Let's Shift Oil Focus From Supply to Demand

 | Jul 13, 2017 | 4:58 PM EDT
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The remarkable thing about this week's inventory data from the Energy Information Administration (EIA) is how unremarkable they are. Crude inventories showed a significant draw this week and (ex the barrels in the Strategic Petroleum Reserve) now sit at 495.4 million barrels. The EIA may describe that as "in the upper half of the average range for this time of year," but really, what we are seeing is a normalization in U.S. crude stocks. In fact, that 495.4 million barrel inventory is only 4.2 million barrels higher than the figure for the corresponding week in 2016, a difference of 0.8%. 

America's oil stockpile is no longer on the seemingly inexorable growth path (remember those idiotic, hysterical, "we're going to run out of storage at Cushing" stories of two summers ago?), but we are not exactly burning oil either. Thus, West Texas Intermediate crude prices sit at $46 per barrel as of this writing, less than a dollar below their level of one year ago. 

It's almost as if the wild and woolly world of energy trading has become boring and predictable. Well, we know better than that, don't we? There must be a factor that is going to bring us out of this $42-$52 a barrel trading channel that has prevailed for the past 52 weeks. 

There is one, and despite traders' (and the media's) fascination with every minute detail of supply dynamics (OPEC's adherence to production quotas, Baker Hughes rig counts in the U.S., etc.), the factor that is going to drive the next "move" in oil prices is demand, not supply.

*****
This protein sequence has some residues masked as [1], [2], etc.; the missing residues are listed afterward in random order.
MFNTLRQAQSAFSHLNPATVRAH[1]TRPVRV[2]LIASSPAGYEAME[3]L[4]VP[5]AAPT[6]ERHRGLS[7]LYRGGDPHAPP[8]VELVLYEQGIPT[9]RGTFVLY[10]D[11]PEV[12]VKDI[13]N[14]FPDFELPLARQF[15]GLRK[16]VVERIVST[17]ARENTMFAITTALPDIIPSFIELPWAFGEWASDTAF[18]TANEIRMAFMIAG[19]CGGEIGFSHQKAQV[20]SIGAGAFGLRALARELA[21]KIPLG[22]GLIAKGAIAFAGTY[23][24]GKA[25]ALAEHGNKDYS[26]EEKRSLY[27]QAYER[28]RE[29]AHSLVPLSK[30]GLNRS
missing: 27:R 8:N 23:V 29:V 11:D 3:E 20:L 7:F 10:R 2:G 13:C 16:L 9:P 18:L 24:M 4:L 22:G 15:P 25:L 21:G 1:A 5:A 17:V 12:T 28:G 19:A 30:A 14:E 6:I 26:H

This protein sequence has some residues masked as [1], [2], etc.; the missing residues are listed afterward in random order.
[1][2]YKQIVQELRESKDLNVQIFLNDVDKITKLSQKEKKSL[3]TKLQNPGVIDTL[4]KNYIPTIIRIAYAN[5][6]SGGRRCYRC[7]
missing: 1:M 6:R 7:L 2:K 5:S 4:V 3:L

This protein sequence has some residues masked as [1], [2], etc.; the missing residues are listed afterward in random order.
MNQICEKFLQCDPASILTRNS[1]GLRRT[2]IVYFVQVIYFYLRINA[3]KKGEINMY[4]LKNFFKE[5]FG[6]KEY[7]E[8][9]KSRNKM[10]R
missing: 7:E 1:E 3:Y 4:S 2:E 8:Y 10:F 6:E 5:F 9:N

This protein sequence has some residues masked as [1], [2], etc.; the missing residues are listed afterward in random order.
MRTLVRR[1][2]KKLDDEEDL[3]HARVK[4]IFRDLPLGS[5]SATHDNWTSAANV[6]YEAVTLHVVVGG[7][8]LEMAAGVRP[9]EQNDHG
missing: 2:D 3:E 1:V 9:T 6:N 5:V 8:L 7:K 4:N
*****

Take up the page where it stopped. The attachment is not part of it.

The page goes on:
It's much easier to count each barrel coming out of the ground than it is to measure each drop of gasoline going into your vehicle's fuel tank, so U.S. demand statistics are never as granular or accurate as those focusing on supply. The best analog for demand for crude (after it has been refined) is the EIA's measure of products supplied. This is a data set based on a survey of refiners and a sample of the nation's fuel suppliers and retailers, and it is the closest thing we have to a coincident indicator on fuel demand. 

According to this week's EIA report: "Total products supplied over the last four-week period averaged over 20.7 million barrels per day, up by 2.8% from the same period last year. Over the last four weeks, motor gasoline product supplied averaged over 9.7 million barrels per day, down by 0.3% from the same period last year." 

Solid demand overall is being driven by robust increases in demand for distillates and jet fuel, and motor gasoline supplied is getting closer to showing growth on a year-on-year basis. That's the final frontier and that's what is going to take oil out of its current trading range, in my opinion: an increase in U.S. consumer demand for gasoline. This recovery has been so inconsistent and so much less robust than other periods in U.S. economic history, but this summer I believe we are beginning to see the possibilities of the Trump economy. Unlike Fed Chair Janet Yellen, I do not think 3% annual growth is unattainable in the U.S., and with the Atlanta Fed's GDPNowcast showing a figure of 2.6% growth in U.S. GDP for the second quarter, I believe it's clear that emergence is occurring.

So that makes me bullish on oil futures in the near term and makes me believe the next channel breakout in oil will be to the upside.

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